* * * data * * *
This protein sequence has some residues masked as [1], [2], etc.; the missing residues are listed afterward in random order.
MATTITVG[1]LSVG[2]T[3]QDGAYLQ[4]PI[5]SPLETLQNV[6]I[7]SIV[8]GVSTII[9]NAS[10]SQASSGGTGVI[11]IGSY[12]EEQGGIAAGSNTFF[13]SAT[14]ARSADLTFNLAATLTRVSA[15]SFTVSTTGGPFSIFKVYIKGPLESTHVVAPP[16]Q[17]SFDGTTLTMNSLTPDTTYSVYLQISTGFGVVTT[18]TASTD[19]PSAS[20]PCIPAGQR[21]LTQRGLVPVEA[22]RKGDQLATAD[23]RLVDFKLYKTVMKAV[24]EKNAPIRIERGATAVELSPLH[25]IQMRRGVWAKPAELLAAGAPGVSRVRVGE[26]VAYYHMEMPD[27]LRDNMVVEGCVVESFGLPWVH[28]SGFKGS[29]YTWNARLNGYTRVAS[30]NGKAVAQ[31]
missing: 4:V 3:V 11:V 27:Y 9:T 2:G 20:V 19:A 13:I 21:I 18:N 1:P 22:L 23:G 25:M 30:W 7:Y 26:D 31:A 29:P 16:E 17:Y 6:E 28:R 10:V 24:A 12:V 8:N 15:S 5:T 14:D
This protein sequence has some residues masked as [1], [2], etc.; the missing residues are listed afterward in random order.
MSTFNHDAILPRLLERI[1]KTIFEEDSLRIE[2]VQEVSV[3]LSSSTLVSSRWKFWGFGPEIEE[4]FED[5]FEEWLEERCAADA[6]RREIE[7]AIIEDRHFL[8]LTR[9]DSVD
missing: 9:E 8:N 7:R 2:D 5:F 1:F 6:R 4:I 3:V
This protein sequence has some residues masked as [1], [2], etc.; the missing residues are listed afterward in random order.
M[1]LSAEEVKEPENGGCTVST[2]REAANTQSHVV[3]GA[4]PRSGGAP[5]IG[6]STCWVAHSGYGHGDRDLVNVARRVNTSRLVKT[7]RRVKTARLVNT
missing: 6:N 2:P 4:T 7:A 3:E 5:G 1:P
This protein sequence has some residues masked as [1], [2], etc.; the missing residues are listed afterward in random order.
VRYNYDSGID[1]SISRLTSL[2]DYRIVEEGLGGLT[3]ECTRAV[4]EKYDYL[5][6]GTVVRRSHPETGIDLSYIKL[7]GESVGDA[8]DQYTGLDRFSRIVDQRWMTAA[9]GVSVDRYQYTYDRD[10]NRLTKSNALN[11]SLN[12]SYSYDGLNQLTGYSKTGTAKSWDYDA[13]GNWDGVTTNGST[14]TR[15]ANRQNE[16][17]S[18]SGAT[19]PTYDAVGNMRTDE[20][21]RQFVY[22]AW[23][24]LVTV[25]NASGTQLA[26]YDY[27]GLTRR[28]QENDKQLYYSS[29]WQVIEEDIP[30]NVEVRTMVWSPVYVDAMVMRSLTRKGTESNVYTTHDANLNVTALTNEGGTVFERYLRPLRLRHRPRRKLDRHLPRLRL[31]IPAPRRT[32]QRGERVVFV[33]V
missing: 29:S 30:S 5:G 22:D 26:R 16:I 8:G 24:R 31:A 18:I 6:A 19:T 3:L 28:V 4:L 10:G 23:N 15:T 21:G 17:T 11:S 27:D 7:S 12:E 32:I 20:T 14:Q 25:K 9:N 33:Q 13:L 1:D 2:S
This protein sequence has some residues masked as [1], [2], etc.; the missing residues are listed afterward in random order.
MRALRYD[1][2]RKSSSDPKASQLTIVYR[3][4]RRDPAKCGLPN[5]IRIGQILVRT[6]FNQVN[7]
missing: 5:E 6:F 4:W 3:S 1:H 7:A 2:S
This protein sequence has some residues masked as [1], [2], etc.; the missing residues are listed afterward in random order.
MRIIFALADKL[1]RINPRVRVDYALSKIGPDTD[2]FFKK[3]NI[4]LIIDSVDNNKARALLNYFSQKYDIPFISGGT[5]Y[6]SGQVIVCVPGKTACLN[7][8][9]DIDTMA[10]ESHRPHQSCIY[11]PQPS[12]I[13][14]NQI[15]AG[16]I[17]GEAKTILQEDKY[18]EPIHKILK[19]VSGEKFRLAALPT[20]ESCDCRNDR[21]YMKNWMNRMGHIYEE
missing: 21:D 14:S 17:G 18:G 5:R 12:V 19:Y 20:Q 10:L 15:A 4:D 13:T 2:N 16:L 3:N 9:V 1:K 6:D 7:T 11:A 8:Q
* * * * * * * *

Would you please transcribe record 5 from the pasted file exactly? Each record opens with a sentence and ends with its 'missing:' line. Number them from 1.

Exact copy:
This protein sequence has some residues masked as [1], [2], etc.; the missing residues are listed afterward in random order.
MRALRYD[1][2]RKSSSDPKASQLTIVYR[3][4]RRDPAKCGLPN[5]IRIGQILVRT[6]FNQVN[7]
missing: 5:E 6:F 4:W 3:S 1:H 7:A 2:S